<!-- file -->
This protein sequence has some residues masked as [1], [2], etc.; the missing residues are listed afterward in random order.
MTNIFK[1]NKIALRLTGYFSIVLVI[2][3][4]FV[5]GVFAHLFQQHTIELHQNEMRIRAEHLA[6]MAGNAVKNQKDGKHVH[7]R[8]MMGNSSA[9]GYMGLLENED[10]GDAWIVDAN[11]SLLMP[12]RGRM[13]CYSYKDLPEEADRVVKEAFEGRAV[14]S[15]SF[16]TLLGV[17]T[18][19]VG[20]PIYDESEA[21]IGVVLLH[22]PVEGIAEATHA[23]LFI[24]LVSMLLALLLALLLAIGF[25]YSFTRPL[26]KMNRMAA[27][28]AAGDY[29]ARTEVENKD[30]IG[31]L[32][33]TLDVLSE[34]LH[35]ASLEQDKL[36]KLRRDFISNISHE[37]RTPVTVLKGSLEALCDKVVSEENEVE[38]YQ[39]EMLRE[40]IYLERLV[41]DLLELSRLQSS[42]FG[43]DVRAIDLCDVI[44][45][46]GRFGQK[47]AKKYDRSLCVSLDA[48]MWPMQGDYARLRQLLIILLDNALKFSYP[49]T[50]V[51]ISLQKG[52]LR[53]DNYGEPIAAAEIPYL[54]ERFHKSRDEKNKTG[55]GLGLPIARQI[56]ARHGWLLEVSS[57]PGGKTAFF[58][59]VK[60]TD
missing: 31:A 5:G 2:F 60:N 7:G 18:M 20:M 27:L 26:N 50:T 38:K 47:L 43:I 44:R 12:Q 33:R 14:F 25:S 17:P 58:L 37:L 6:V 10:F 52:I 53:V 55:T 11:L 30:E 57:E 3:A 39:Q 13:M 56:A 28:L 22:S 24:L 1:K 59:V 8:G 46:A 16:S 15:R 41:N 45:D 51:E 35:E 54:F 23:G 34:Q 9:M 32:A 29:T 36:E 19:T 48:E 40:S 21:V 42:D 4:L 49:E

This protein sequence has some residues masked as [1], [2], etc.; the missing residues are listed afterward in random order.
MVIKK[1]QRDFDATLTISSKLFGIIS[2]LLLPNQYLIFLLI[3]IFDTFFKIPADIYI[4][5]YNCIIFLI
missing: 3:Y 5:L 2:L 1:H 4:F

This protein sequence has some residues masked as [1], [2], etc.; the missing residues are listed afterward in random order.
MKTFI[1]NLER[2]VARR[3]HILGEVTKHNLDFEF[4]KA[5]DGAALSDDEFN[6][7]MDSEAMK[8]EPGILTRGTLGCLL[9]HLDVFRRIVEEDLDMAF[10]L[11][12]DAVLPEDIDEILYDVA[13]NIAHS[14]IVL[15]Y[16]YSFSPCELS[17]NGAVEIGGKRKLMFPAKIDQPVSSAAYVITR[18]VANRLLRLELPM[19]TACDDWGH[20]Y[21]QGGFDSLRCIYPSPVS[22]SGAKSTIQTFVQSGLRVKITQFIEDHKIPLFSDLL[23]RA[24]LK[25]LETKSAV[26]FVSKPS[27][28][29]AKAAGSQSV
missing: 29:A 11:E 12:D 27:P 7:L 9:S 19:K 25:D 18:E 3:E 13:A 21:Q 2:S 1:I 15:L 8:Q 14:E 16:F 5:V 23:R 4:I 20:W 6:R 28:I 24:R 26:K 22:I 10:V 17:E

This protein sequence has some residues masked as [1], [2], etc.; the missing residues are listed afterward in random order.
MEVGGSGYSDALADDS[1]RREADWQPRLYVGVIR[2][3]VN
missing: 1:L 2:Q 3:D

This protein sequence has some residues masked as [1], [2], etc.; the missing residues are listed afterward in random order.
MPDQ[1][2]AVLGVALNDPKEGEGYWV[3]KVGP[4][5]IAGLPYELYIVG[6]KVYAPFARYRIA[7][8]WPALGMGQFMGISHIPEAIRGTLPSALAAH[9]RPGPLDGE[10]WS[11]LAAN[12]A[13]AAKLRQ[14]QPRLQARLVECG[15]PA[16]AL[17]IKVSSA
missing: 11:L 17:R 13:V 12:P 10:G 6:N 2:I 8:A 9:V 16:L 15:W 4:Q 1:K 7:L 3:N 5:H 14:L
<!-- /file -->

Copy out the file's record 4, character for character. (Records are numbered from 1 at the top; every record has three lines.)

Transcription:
This protein sequence has some residues masked as [1], [2], etc.; the missing residues are listed afterward in random order.
MEVGGSGYSDALADDS[1]RREADWQPRLYVGVIR[2][3]VN
missing: 1:L 2:Q 3:D